Enryaku-Ji

Enryaku-Ji

And Tendai Buddhism

Mount Hiei is a very ancient center of Japanese Buddhism, home to the Enryaku-ji temple complex. Enryaku-ji was once the headquarters for the “sohei” or warrior monks of Tendai Buddhism, who fought on behalf of the Tendai sect during Japan's many centuries of civil wars. Even though the sohei were warrior monks, they weren't usually fighting for religious reasons. It was just that the Enryaku-ji temples had significant political and even financial interests, and they used their armies of fighting monks to back up their interests with armed force.

The warlord Oda Nobunaga eventually got tired of the competition, surrounded Mount Hiei with an army of samurai, and set fire to every temple on his way up the mountain, killing every monk who escaped the flames. Enryaku-ji was allowed to rebuild, but it was no longer allowed to maintain its own armies.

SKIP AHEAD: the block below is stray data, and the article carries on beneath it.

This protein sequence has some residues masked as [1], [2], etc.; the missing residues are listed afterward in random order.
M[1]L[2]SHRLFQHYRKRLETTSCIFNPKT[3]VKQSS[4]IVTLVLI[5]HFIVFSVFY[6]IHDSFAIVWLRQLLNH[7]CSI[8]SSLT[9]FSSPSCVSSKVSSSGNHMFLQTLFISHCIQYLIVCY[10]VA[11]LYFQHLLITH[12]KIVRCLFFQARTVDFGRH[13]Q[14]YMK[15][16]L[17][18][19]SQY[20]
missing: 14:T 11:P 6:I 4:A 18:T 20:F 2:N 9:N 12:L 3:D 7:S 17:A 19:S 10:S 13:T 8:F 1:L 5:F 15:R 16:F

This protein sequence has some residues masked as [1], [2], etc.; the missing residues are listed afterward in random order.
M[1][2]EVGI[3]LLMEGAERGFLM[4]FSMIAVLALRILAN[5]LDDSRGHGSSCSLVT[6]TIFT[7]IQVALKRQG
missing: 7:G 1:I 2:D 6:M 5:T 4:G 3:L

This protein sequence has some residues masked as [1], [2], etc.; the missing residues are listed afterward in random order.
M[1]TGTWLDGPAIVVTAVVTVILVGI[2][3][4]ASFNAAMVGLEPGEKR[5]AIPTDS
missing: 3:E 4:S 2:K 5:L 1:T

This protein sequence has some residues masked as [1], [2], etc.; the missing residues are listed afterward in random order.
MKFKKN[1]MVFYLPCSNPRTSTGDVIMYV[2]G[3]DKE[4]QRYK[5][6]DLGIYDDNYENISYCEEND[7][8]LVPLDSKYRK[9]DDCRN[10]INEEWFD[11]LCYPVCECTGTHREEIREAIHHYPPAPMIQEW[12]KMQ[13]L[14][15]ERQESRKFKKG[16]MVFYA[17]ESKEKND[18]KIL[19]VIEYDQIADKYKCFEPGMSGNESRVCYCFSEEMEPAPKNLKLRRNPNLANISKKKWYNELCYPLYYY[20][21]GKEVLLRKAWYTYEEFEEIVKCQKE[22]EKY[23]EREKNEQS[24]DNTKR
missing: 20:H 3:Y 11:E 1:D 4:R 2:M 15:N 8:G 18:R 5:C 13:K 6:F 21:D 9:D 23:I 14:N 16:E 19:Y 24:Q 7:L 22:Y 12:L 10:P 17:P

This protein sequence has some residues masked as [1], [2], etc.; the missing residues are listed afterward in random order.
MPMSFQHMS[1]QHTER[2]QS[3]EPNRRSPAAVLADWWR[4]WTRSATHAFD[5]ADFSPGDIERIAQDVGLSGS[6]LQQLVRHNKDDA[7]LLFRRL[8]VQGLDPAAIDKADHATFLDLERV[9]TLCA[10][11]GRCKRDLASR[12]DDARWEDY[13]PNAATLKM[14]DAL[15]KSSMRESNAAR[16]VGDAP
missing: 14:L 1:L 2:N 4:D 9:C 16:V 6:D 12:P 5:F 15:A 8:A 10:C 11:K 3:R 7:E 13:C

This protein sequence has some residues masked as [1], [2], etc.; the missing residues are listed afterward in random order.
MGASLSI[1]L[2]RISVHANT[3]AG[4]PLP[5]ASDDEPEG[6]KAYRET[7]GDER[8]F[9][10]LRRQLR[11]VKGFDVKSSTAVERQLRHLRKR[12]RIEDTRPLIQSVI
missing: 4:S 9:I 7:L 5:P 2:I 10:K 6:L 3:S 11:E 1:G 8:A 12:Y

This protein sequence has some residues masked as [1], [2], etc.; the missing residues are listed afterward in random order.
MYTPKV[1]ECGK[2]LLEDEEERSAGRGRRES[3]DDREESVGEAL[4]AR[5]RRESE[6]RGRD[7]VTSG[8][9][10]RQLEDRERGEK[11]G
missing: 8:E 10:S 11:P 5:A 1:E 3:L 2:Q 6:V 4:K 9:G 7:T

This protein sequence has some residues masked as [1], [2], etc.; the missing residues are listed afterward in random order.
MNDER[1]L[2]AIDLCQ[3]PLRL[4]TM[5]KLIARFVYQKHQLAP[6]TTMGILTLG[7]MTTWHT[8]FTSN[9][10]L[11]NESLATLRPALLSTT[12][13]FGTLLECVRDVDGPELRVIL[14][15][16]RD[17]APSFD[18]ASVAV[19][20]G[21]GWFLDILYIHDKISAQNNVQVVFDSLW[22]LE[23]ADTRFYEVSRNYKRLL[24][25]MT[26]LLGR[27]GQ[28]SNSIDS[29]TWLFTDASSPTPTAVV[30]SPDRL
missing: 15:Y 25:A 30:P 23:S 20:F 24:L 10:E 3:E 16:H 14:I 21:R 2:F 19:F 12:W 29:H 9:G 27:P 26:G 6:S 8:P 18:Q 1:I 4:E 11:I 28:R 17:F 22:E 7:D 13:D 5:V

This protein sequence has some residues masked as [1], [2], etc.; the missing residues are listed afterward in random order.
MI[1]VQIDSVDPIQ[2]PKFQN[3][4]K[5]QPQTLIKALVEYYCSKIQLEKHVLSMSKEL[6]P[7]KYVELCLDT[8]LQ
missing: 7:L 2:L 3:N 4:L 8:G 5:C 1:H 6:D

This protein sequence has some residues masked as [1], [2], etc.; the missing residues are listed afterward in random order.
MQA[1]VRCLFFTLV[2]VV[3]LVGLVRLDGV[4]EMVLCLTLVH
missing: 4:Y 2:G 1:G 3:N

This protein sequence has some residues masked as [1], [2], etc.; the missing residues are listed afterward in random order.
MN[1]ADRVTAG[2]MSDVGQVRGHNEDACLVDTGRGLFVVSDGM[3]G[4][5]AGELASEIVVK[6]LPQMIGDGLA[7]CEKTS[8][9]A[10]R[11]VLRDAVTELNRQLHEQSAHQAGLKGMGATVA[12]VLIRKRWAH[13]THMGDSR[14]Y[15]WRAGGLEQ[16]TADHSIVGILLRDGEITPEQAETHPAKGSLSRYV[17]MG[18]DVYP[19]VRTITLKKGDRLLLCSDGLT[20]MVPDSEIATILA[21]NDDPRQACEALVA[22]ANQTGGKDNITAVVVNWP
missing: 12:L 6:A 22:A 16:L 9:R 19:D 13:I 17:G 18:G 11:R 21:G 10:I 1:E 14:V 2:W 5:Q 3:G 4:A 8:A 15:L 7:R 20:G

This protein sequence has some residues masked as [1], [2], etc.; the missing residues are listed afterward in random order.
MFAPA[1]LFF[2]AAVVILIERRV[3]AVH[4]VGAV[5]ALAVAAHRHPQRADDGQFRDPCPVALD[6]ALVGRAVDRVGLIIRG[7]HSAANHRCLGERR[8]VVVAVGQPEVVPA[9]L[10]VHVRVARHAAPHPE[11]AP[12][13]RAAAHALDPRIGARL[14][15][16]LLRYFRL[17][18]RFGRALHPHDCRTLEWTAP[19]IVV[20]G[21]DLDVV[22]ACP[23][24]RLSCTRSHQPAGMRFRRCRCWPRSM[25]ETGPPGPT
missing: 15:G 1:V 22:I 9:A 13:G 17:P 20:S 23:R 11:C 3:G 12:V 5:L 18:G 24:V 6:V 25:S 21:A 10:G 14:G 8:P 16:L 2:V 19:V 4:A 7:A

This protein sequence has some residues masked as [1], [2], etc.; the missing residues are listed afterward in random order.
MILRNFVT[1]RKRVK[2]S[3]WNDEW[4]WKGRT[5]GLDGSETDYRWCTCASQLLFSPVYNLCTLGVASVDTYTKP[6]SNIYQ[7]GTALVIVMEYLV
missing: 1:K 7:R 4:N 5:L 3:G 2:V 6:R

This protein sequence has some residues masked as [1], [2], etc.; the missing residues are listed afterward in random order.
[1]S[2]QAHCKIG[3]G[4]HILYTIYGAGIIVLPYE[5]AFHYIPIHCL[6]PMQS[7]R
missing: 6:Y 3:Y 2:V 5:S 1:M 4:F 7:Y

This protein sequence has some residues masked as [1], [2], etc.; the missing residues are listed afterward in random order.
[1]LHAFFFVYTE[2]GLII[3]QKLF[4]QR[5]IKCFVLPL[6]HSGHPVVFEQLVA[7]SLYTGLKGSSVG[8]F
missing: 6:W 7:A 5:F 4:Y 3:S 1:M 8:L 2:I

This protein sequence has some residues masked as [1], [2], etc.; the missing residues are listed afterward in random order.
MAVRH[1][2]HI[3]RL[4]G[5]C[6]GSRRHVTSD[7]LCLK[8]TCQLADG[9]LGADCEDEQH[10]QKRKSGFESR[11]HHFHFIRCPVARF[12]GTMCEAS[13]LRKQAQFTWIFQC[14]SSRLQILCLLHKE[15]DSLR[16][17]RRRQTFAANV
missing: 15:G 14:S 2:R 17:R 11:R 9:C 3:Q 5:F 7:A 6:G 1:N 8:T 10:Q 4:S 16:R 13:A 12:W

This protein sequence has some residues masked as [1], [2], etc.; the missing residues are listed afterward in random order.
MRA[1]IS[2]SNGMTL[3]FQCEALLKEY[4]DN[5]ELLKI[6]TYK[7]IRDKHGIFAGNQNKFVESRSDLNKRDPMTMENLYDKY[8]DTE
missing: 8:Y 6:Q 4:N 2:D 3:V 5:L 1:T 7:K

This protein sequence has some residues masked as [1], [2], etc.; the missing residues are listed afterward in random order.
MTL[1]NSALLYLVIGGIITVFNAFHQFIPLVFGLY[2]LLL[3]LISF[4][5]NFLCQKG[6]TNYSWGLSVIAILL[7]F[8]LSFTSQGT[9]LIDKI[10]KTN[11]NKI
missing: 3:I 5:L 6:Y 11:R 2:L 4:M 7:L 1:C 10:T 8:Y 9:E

The involvement of the Tendai sect in warfare and power politics might seem odd or even hypocritical for a Buddhist denomination, but in a certain way it fits with the Tendai doctrine that true Buddha-hood is achieved in the midst of the world, not apart from it. This doctrine may well have been misused, but it has also led to Tendai sponsorship of poetry, visual art and other aspects of high culture, all of which still play a significant role in Tendai practice. As for the sohei, they no longer exist, and their techniques of fighting with the “naginata” or halberd and the “yari” or spear are all but forgotten.